Q: Electromagnet - Insulated vs Bare

In summary: I had found the link to the original post but lost it. After reading through your posts, it seems that the insulation on the wire may not be necessary. For the electromagnet to work, the wire must be insulated, as the iron nail could short circuit it.
  • #1
DkEnrgyFrk
10
0
There is a post on this forum stating that the insulation should be left on the wire to prevent a short circuit thus making the electromagnet ineffective. Lost the link and can't find it now.
But I am finding multiple articles on the internet that are using bare wire.
Ex of bare: http://www.wikihow.com/Create-an-Electromagnet
Ex of insulated: http://www.energizer.com/learning-center/science-center/Pages/make-electromagnet.aspx
There are multiples on the web of both versions of creating the electromagnet, both insulated and non.

Why is either version working? Is there a right way or a wrong way?
 
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  • #2
The information provided in first article is incorrect. Look at the pictures, they seem to be just collected from here and there. The cable in first picture is different, wires are smaller. Then in next two pictures the wire is thicker. And see, if the wire is not insulated, the iron nail would short circuit it.

Ideally, the coil wire should always have insulation on it. The wire for making coils, using in transformers, inductors etc. comes with a tiny varnish or enamel coating so the insulation is very thin. This type of wire visibly looks like non-insulated but its not. The closer the turns of coil are, the better its inductance - this is why special enamel coated wire is used - it allows you to make turns very close but still insulated.

If you use an ordinary non-insulated wire, one possible thing to do, is carefully wind the turns close but not touching each other. But this way inductance won't be very good.
 
  • #3
GingerLee said:
The information provided in first article is incorrect. Look at the pictures, they seem to be just collected from here and there. The cable in first picture is different, wires are smaller. Then in next two pictures the wire is thicker. And see, if the wire is not insulated, the iron nail would short circuit it.

...

so true ... gosh I can't believe how much garbage there is on the net for something that is so simple to make
I even left a message posted on the first link stating the pobvious fault ;)


Dave
 
  • #4
Thank you both for confirmation.
 
  • #5


I would like to clarify that both insulated and bare wire can be used to create an electromagnet. The key factor here is the flow of electricity through the wire, not the presence or absence of insulation.

Insulation is used to prevent the flow of electricity and to protect the wire from damage. In the case of an electromagnet, the flow of electricity is necessary to create a magnetic field. Therefore, insulation is not necessary for the functioning of the electromagnet. However, it may be used for safety purposes.

On the other hand, bare wire allows for better conduction of electricity, which can result in a stronger magnetic field. This is why some sources may recommend using bare wire for making an electromagnet.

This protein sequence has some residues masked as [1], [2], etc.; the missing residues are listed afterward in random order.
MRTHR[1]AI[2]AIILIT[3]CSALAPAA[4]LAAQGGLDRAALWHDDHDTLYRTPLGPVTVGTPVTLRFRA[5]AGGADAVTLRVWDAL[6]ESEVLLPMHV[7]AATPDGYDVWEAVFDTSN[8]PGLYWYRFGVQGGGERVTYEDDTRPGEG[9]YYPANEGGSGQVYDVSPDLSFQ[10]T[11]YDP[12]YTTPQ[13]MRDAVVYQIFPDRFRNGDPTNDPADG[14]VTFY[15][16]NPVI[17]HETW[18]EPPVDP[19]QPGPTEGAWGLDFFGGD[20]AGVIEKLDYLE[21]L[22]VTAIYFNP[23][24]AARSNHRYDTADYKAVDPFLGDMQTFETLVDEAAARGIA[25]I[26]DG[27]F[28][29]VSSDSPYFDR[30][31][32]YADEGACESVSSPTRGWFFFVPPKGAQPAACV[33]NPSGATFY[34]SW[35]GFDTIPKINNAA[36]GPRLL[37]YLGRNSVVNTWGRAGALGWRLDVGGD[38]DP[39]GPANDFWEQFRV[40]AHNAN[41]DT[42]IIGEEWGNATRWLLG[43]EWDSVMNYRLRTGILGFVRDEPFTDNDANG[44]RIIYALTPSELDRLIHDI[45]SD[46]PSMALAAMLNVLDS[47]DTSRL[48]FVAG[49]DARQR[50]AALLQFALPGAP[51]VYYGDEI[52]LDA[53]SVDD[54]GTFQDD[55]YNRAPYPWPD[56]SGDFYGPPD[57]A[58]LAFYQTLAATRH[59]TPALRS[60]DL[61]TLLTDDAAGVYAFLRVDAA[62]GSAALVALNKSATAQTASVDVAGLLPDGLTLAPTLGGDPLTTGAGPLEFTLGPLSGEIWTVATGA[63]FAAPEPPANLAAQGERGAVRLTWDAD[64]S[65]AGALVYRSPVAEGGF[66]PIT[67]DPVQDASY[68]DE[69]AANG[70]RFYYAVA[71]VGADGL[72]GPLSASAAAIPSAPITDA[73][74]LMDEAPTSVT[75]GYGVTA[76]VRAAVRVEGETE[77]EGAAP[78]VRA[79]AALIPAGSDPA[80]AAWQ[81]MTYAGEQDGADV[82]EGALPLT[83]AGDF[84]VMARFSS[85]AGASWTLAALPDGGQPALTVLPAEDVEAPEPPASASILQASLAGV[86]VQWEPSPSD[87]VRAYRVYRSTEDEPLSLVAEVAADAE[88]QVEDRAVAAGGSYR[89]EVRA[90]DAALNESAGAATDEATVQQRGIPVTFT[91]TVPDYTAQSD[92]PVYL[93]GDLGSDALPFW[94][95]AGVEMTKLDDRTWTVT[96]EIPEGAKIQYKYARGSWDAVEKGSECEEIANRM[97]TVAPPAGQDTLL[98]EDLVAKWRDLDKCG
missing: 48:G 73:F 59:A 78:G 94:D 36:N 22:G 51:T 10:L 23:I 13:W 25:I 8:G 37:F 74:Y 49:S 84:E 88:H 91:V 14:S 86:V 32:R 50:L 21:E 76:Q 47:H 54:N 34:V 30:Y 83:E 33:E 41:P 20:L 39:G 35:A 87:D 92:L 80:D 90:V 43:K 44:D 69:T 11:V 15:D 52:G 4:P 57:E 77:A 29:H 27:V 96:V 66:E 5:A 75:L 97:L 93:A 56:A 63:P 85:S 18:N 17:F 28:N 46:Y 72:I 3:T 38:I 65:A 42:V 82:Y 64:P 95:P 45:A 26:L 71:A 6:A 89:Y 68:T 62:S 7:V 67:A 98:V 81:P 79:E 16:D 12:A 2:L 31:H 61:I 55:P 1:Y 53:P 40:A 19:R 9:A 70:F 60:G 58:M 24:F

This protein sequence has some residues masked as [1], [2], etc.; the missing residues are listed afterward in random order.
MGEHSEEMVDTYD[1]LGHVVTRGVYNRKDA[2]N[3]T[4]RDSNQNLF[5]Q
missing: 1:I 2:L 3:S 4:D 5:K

Ultimately, the effectiveness of an electromagnet depends on factors such as the type of wire, the amount of current flowing through it, and the number of coils. Both insulated and bare wire can work effectively in creating an electromagnet, and there is no right or wrong way to do so. It is important to follow proper safety precautions and use the appropriate materials for the desired outcome.
 

Q: What is an electromagnet?

An electromagnet is a type of magnet that is created by passing an electric current through a coil of wire. The current creates a magnetic field around the wire, making it behave like a magnet.

Q: What is the difference between an insulated and bare electromagnet?

The main difference between an insulated and bare electromagnet is the presence of insulation material around the wire. In an insulated electromagnet, the wire is coated with an insulating material such as plastic or rubber, while a bare electromagnet has no insulation. This insulation helps to protect the wire and prevent short circuits.

Q: What are the advantages of using an insulated electromagnet?

Insulated electromagnets have several advantages over bare electromagnets. Firstly, the insulation helps to prevent short circuits and damage to the wire, making it more durable. Additionally, the insulation can help to reduce the risk of electric shocks and make the electromagnet safer to handle. Lastly, the insulation can also improve the efficiency of the electromagnet by reducing energy loss due to heat.

Q: When should I use an insulated electromagnet?

Insulated electromagnets are typically used in situations where safety and durability are important factors. This includes applications such as medical equipment, transportation systems, and industrial machinery. They are also commonly used in household appliances such as refrigerators and washing machines.

Q: What are the potential drawbacks of using an insulated electromagnet?

One potential drawback of using an insulated electromagnet is that the insulation can add extra weight and bulk to the wire, making it less efficient and less powerful. Additionally, the insulation may also limit the maximum current that can pass through the wire, which could affect the strength of the magnetic field. However, these drawbacks are often outweighed by the benefits of using an insulated electromagnet in certain applications.

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